LivingTravelHow to prepare for typhoons in Hong Kong

How to prepare for typhoons in Hong Kong

Summer in Hong Kong: it’s hot, sticky… and occasionally deadly.

Typhoons, or tropical cyclones as they are known in Hong Kong, regularly skirt the city in the summer months. Typhoon season runs from May to the end of September, and September is particularly susceptible to typhoons.

Tropical cyclones can cause varying degrees of damage and, in rare cases, injuries and deaths. Although the danger of these massive storms should not be minimized, Hong Kong has had a long practice of dealing with them. Unless the city takes a direct hit (which is rare), your vacation plans won’t go too far off course.

Hong Kong Cyclone Warning System

Fortunately, Hong Kong has an easy warning system that lets you know what storm intensity to expect. The warning system is posted on all TV stations (look for the box in the upper right corner), and most buildings will also have signs with the warnings.

See below for an explanation of the various signs.

T1: on the horizon . This simply means that a typhoon has been seen less than 800 km from Hong Kong. In practical terms, that means the typhoon is still a day or two away and there is a good chance it will change course and miss Hong Kong entirely. Typhoon one signal is only meant to be a warning to watch for new developments.

T3: The winds are picking up . Now things are getting worse. Winds of up to 110 km are expected in Victoria Harbor. You should tie up anything on balconies and rooftops, and stay away from coastal areas. Depending on the severity of the winds, you may want to stay indoors.

However, for the most part, Hong Kong will continue as usual during a T3 warning : public transport will work and museums and shops will open. Your flights or ferries to Macau are worth checking out as they may be delayed. Hong Kong will generally broadcast a T3 signal about a dozen times a year.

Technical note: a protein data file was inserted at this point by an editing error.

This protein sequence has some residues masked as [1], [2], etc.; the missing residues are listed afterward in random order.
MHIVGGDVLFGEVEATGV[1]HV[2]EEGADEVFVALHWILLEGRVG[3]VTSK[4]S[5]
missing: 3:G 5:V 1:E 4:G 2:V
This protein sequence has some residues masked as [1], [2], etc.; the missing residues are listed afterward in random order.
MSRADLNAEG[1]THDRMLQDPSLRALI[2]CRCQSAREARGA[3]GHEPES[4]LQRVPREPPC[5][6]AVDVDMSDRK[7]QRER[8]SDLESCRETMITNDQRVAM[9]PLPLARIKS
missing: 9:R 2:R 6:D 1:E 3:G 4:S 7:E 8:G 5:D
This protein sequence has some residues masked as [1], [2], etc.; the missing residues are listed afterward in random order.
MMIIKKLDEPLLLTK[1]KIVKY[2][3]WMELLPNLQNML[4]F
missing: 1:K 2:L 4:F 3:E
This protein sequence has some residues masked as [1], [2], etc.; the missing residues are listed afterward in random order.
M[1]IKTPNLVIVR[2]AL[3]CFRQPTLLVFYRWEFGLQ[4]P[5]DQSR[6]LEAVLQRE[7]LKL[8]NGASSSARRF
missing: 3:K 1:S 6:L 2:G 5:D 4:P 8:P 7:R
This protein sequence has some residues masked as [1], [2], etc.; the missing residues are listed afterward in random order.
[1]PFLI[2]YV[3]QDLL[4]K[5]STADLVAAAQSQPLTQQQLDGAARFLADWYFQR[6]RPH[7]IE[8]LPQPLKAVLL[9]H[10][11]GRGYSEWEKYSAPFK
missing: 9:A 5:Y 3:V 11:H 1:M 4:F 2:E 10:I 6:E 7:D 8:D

T8: Batten the hatches. Winds in Victoria Harbor can now exceed 180 km. Most of Hong Kong will close the store and the workers will be sent home. The Hong Kong Observatory will issue a warning of a T8 signal at least two hours in advance so that people can enter.

Public transportation will operate during the warning period, but not once the T8 signal has been raised. You must stay in and away from exposed windows. If you are staying in an older building, you may want to tape the windows as this will reduce the chance of injury if the window is broken. Most restaurants will be closed and most if not all flights will be canceled or diverted.

T8 signals can last from an hour or two to all day, but the city is back online as soon as the signal is canceled. You’ll find transportation in operation and stores open almost immediately. The T8 signal rarely rises more than once or twice a year.

T10: Direct hit . A T10 means that the eye of the storm will park directly over Hong Kong. Direct hits are rare. However, when one hits, the damage can be immense and sadly many people die. You need to follow the instructions for a T8 and tune in to the local news for more information.

There will always be a number 8 sign before a number 10 sign, allowing you plenty of time to seek shelter indoors. Remember, there may be a lull in the storm when the eye is directly over Hong Kong, but you must stay indoors as the wind will return. Even with a direct hit, Hong Kong is back up and running quickly. Expect some localized outage, but for the most part, everything should be back to normal within a few hours.

More information on typhoons in Hong Kong

The official Hong Kong Observatory provides some very interesting information on the local typhoon warning sign and updates on current typhoon warnings.

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